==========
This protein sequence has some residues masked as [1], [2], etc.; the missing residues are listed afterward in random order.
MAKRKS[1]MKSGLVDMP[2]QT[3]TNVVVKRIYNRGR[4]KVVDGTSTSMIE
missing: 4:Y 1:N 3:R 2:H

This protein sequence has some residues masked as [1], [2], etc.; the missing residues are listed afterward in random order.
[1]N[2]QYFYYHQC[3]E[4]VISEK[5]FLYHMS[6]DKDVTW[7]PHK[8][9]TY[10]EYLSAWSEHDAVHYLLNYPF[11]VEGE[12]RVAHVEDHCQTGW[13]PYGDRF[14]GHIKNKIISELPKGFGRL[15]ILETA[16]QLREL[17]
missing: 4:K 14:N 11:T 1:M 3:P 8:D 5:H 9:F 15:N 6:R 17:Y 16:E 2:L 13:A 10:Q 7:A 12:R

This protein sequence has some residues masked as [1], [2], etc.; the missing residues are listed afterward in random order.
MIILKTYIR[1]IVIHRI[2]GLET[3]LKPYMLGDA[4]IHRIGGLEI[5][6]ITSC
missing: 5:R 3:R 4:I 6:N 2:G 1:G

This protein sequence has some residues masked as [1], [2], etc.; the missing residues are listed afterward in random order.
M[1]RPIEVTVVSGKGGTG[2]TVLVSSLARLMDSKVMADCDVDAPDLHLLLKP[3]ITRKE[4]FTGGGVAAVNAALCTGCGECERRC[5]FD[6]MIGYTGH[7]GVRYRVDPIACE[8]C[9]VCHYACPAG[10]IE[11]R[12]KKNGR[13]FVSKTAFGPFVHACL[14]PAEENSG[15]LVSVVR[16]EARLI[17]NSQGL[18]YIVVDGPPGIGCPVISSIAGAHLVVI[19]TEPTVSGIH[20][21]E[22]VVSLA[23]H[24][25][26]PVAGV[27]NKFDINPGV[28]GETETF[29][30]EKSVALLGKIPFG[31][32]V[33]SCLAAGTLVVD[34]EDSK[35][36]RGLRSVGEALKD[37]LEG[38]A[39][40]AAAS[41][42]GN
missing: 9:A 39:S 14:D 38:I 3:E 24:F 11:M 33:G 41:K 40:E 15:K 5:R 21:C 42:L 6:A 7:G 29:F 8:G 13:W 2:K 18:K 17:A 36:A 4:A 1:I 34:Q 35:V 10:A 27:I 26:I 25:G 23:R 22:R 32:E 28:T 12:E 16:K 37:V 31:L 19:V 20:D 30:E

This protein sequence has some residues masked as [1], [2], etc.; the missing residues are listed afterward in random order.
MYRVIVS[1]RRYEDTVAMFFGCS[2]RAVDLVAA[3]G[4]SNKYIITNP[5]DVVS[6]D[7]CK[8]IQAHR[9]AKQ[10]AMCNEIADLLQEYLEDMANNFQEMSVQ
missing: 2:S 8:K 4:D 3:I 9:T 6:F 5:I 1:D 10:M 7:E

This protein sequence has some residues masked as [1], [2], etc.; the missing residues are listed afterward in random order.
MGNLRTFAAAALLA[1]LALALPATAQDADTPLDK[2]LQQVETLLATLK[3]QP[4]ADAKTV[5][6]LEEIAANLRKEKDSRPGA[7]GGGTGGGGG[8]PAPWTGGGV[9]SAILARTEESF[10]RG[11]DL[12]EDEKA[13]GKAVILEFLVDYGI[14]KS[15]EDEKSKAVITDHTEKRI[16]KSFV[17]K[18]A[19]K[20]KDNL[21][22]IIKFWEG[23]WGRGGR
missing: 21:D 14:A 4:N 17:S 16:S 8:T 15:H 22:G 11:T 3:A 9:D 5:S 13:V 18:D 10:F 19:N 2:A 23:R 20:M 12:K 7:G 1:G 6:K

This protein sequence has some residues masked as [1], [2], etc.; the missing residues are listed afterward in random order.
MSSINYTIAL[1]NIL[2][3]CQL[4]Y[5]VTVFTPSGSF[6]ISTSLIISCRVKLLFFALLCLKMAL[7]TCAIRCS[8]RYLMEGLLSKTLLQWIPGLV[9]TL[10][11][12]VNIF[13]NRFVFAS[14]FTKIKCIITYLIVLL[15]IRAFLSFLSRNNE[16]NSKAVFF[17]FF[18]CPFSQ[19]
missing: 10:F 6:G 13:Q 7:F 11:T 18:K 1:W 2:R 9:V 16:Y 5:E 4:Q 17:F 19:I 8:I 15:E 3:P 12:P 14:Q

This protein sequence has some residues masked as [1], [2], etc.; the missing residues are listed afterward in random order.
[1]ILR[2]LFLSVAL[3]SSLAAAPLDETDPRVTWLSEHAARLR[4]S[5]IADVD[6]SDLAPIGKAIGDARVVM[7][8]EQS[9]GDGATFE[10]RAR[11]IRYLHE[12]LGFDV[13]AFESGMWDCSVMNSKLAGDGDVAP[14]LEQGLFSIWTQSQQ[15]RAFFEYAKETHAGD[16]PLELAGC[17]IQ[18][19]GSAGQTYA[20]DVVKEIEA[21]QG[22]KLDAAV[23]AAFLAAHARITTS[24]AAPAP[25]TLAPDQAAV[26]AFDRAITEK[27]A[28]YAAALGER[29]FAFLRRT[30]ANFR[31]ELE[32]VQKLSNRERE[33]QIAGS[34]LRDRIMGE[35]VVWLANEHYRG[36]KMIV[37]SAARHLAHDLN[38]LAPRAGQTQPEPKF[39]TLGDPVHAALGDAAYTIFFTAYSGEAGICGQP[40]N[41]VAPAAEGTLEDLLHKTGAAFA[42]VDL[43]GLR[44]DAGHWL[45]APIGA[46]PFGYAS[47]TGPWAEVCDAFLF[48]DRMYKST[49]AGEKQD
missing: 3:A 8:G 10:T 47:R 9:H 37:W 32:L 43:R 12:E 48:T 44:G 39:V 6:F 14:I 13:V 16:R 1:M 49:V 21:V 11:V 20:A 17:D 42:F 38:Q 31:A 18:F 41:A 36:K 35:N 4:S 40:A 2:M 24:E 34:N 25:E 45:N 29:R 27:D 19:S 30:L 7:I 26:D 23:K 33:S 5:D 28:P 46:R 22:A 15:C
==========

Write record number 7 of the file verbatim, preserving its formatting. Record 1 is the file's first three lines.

This protein sequence has some residues masked as [1], [2], etc.; the missing residues are listed afterward in random order.
MSSINYTIAL[1]NIL[2][3]CQL[4]Y[5]VTVFTPSGSF[6]ISTSLIISCRVKLLFFALLCLKMAL[7]TCAIRCS[8]RYLMEGLLSKTLLQWIPGLV[9]TL[10][11][12]VNIF[13]NRFVFAS[14]FTKIKCIITYLIVLL[15]IRAFLSFLSRNNE[16]NSKAVFF[17]FF[18]CPFSQ[19]
missing: 10:F 6:G 13:Q 7:F 11:T 18:K 1:W 2:R 9:V 16:Y 5:E 4:Q 17:F 19:I 8:I 15:E 3:P 12:P 14:Q